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Oldfast

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OldddffAASSTT the Spin Master Extraordinaire and American Lock Slayer
OldddffAASSTT the Spin Master Extraordinaire and American Lock Slayer

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Post Sat Mar 04, 2017 8:34 pm

Re: LET'S REWORK A MOSLER, SHALL WE?

Look at that mirror finish?! Ha! Just fantastic.
What a treat to watch this in phases. Thanks
for all the time in documenting & sharing this.

Can't wait to see more.
" Enjoy the journey AS MUCH as the destination."
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00247

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Post Sun Mar 05, 2017 2:26 am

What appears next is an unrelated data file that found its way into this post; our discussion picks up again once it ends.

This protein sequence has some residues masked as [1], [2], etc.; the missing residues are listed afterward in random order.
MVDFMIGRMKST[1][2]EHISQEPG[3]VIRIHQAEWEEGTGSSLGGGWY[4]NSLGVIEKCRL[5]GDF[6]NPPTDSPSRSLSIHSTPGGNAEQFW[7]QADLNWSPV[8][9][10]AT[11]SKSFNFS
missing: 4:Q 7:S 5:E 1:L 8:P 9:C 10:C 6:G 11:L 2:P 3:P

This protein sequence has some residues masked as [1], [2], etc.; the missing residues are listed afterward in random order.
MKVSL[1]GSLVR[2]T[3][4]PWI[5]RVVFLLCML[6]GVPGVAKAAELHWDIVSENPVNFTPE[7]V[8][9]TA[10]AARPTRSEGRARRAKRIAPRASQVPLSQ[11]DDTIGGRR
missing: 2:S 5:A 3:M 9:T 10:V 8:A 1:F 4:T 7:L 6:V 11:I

Re: LET'S REWORK A MOSLER, SHALL WE?

The nickel plated parts and the combination lock also needed to be freshened up. The parts that were nickel plated went to the the Chrome Shop in Neenah, Wisconsin. This was my first experience with this shop as I was not pleased with the last one I used. I drove over with the first parts to make it clear what I wanted. Once I established a rapport with the owner subsequent parts were shipped. I did the parts for this safe and another Mosler I started during this project. I don't like two projects going on at once but because both safes were so similar I did it this time. Thankfully, Moslers don't have too many plated parts, plating gets expensive. To reduce labor costs I prepped many of the parts. Remember that pinon gear with rust in the nickel plating? It's looking much better now.